From Leader to Leader – When Leadership Becomes Too Painful

by César De León Ph.D LMFT, Ministerial Director for the North Pacific Union Conference

Leadership, throughout history, has called for men and women with characters of iron. Commonly, leaders become the targets of preconceived ideas, prejudice, evil surmising, projection, fears and envy.  The Word is filled with stories of leaders who were misjudged, slandered, unjustly mistreated, envied and viciously attacked. Moses is a great example of a leader who lived his life under constant attack.  His own people frequently misjudged him. Even his own blood-related siblings turned on him and challenged the legitimacy and authority of the leadership role he tried to dodge.

Why are leaders so often the focus of unremitting criticism?  Well, imbedded into the position of leadership are influence, position and prestige. Add to the list vision-casting power, decision-making power, and character and lifestyle expectations.  Have you noticed our tendency to demonstrate tolerance, leniency, patience and grace with non-leaders?  Sadly, when one is assigned a leadership position, the degree of grace, patience and tolerance drastically declines. You are called to a higher standard, to moral choices that rise above the masses.  Christian leaders are not only expected to be exemplary role models; they are too often expected to be perfect.

The perpetual expectation of perfection is emotionally-spiritually debilitating and can drain the leader’s morale.  When people complained to Moses about the lack of variety in their desert menu, they were unashamed in boldly expressing how uninteresting and insipid the heavenly manna seemed to them after having dined on Egypt’s “fish, the cucumbers, the melons, leeks, the onions and garlic” (Numbers 11:5).  They went as far as to express that they felt “dried up”. The Message version gives an interesting rendering of this passage: The riffraff among the people had a craving and soon they had the People of Israel whining, ‘Why can’t we have meat? We ate fish in Egypt—and got it free! —to say nothing of the cucumbers and melons, the leeks and onions and garlic. But nothing tastes good out here; all we get is manna, manna, manna.’” (Num. 11:4-6; The Message)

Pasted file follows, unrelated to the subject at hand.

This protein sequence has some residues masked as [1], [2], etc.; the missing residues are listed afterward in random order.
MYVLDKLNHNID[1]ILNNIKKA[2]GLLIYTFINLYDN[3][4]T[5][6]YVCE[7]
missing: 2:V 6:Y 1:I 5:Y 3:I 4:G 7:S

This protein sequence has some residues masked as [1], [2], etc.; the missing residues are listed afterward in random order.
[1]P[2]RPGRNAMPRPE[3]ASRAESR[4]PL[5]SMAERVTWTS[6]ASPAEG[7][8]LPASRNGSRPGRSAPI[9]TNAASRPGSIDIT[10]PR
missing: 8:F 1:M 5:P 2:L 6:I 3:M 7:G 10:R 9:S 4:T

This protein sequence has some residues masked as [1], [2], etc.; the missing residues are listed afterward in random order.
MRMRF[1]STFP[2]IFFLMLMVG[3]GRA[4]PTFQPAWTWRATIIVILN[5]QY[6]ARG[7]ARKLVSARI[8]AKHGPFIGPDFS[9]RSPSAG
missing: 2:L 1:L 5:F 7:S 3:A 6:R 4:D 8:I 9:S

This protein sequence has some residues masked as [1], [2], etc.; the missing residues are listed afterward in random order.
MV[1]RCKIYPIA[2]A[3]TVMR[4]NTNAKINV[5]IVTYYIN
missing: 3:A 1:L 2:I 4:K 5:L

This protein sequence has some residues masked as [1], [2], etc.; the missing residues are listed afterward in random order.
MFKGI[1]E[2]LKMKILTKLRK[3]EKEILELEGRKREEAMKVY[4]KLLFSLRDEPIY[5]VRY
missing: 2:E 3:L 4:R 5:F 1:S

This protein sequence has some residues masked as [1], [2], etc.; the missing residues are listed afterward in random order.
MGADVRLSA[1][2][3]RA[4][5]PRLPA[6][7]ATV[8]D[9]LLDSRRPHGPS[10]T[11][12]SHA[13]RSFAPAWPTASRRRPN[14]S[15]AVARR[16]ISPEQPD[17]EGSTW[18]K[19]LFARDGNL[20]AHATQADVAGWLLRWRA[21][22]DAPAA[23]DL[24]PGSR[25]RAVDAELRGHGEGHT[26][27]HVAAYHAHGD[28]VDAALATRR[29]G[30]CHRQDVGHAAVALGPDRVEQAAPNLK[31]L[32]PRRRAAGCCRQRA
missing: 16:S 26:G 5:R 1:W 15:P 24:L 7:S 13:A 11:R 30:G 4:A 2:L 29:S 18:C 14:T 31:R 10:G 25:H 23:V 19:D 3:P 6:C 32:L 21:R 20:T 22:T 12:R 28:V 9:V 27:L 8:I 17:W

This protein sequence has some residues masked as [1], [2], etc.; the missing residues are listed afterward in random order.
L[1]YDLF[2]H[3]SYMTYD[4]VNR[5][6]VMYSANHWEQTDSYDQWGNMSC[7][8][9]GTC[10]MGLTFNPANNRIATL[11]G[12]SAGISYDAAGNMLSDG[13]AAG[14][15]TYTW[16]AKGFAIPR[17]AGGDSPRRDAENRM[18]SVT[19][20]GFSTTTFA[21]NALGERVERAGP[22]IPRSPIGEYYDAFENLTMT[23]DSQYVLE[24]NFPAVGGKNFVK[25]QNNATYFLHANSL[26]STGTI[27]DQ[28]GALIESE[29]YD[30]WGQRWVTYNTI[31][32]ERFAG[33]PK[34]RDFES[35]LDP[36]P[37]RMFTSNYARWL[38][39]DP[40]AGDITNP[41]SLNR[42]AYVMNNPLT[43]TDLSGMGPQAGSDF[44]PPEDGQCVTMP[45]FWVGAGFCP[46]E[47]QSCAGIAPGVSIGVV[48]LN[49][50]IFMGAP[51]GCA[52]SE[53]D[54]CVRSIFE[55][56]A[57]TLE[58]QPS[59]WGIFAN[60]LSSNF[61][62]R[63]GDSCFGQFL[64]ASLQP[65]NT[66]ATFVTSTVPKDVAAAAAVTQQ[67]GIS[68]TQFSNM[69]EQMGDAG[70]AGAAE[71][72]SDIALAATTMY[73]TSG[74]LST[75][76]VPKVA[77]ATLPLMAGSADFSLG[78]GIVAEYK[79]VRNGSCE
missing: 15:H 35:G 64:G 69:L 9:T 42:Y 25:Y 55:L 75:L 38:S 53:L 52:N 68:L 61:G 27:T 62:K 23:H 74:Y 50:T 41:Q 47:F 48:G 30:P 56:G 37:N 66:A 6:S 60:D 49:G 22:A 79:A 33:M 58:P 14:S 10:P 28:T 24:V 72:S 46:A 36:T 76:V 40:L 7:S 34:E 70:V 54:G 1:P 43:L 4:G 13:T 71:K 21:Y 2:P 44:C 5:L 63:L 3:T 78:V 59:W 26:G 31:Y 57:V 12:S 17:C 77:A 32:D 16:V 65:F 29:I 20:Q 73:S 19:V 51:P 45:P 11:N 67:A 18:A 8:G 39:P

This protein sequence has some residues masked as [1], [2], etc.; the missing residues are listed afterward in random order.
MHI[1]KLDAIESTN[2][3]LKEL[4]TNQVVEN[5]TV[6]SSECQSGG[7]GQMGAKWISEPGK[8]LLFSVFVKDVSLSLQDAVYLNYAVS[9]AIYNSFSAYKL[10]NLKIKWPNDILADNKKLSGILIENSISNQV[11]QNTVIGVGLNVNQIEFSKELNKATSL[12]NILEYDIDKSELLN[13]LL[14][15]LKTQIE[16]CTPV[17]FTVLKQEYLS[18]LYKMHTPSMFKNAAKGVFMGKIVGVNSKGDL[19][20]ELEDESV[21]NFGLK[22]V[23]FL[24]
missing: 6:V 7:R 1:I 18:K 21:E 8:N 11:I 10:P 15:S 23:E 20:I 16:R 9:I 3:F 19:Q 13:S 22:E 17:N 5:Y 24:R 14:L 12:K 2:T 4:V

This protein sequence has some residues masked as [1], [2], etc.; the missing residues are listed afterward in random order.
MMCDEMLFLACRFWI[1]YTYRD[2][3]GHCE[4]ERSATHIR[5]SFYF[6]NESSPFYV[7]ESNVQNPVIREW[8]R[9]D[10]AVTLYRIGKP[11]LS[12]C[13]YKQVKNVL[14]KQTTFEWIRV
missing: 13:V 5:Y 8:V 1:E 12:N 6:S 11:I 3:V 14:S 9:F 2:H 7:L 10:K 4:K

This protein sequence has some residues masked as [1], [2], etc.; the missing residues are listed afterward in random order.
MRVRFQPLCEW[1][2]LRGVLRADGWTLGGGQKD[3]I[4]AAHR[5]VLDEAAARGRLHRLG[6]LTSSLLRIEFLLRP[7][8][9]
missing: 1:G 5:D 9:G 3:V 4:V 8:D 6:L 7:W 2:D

Moses felt so disappointed with their negative mindsets and ungrateful spirits that he “Said to the Lord, ‘Why have you afflicted your servant?  And why have I not found favor in Your sight  that you have laid the burden of all these people on me?  Did I conceive all these people?  Did I beget them that you should say to me, ‘carry them in your bosom, as a guardian carries a nursing child, to the land which you swore to their fathers?’ . . . I am not able to bear all these people alone, because the burden is too heavy for me.  If you treat me like this, please kill me here and now—if I have found favor in Your sight—and do not let me see my wretchedness.” (Num. 11:11-15, emphasis supplied). Can you detect Moses’ desperation?  Can you hear his anguish, helplessness and hopelessness? His emotional state is in such a disarray that he is feeling wretched, worthless and grimly inadequate.  Does any of this sound familiar?

Often, many leaders don’t even